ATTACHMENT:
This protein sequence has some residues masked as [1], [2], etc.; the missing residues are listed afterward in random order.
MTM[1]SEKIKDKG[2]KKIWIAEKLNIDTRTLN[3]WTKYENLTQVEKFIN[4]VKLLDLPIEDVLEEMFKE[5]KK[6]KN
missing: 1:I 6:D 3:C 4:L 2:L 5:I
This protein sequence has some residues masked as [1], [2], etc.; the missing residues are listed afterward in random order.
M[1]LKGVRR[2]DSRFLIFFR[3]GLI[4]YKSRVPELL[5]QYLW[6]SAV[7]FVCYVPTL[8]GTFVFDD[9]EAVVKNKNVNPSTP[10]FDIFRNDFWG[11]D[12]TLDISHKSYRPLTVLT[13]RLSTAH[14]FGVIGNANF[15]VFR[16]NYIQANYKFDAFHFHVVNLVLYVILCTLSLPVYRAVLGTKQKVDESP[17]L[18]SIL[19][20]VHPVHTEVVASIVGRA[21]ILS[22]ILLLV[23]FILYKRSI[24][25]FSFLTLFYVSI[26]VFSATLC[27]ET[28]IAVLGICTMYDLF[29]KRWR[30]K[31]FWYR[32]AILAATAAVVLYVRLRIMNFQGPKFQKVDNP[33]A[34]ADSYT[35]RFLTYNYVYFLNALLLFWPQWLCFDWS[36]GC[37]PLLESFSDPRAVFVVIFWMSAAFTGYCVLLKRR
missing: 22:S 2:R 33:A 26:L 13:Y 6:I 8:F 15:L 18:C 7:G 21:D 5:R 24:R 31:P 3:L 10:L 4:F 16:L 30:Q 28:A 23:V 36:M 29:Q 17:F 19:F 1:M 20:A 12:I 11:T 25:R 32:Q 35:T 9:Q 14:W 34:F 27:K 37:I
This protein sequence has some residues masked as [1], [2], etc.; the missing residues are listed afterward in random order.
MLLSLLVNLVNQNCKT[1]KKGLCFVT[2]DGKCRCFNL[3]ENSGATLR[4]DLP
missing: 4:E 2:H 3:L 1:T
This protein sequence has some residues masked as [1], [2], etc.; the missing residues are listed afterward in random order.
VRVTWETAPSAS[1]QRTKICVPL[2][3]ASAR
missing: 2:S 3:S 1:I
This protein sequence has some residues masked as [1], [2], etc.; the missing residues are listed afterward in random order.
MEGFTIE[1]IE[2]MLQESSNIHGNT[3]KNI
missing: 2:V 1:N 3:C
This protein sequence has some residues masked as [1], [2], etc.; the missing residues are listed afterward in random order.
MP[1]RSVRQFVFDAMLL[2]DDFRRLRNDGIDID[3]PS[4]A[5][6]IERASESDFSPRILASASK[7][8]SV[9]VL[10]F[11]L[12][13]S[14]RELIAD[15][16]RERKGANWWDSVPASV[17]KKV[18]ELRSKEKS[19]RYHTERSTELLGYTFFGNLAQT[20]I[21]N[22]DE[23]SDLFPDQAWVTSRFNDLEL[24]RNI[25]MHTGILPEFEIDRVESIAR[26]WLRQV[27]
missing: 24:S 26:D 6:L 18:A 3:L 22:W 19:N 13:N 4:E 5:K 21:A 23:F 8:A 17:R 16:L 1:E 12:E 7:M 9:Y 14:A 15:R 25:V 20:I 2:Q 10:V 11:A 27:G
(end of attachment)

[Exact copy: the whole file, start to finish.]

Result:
This protein sequence has some residues masked as [1], [2], etc.; the missing residues are listed afterward in random order.
MTM[1]SEKIKDKG[2]KKIWIAEKLNIDTRTLN[3]WTKYENLTQVEKFIN[4]VKLLDLPIEDVLEEMFKE[5]KK[6]KN
missing: 1:I 6:D 3:C 4:L 2:L 5:I
This protein sequence has some residues masked as [1], [2], etc.; the missing residues are listed afterward in random order.
M[1]LKGVRR[2]DSRFLIFFR[3]GLI[4]YKSRVPELL[5]QYLW[6]SAV[7]FVCYVPTL[8]GTFVFDD[9]EAVVKNKNVNPSTP[10]FDIFRNDFWG[11]D[12]TLDISHKSYRPLTVLT[13]RLSTAH[14]FGVIGNANF[15]VFR[16]NYIQANYKFDAFHFHVVNLVLYVILCTLSLPVYRAVLGTKQKVDESP[17]L[18]SIL[19][20]VHPVHTEVVASIVGRA[21]ILS[22]ILLLV[23]FILYKRSI[24][25]FSFLTLFYVSI[26]VFSATLC[27]ET[28]IAVLGICTMYDLF[29]KRWR[30]K[31]FWYR[32]AILAATAAVVLYVRLRIMNFQGPKFQKVDNP[33]A[34]ADSYT[35]RFLTYNYVYFLNALLLFWPQWLCFDWS[36]GC[37]PLLESFSDPRAVFVVIFWMSAAFTGYCVLLKRR
missing: 22:S 2:R 33:A 26:L 13:Y 6:I 8:F 15:L 18:C 7:G 21:D 5:R 24:R 31:P 3:L 10:L 4:F 16:L 30:Q 28:A 23:V 36:M 29:Q 17:F 19:F 1:M 20:A 12:I 11:T 25:R 32:Q 35:T 9:Q 14:W 34:F 27:K 37:I
This protein sequence has some residues masked as [1], [2], etc.; the missing residues are listed afterward in random order.
MLLSLLVNLVNQNCKT[1]KKGLCFVT[2]DGKCRCFNL[3]ENSGATLR[4]DLP
missing: 4:E 2:H 3:L 1:T
This protein sequence has some residues masked as [1], [2], etc.; the missing residues are listed afterward in random order.
VRVTWETAPSAS[1]QRTKICVPL[2][3]ASAR
missing: 2:S 3:S 1:I
This protein sequence has some residues masked as [1], [2], etc.; the missing residues are listed afterward in random order.
MEGFTIE[1]IE[2]MLQESSNIHGNT[3]KNI
missing: 2:V 1:N 3:C
This protein sequence has some residues masked as [1], [2], etc.; the missing residues are listed afterward in random order.
MP[1]RSVRQFVFDAMLL[2]DDFRRLRNDGIDID[3]PS[4]A[5][6]IERASESDFSPRILASASK[7][8]SV[9]VL[10]F[11]L[12][13]S[14]RELIAD[15][16]RERKGANWWDSVPASV[17]KKV[18]ELRSKEKS[19]RYHTERSTELLGYTFFGNLAQT[20]I[21]N[22]DE[23]SDLFPDQAWVTSRFNDLEL[24]RNI[25]MHTGILPEFEIDRVESIAR[26]WLRQV[27]
missing: 24:S 26:D 6:L 18:A 3:L 22:W 19:N 13:N 4:E 5:K 21:A 23:F 8:A 17:R 16:L 1:E 12:E 7:M 9:Y 14:A 15:R 25:V 20:I 2:Q 10:V 11:A 27:G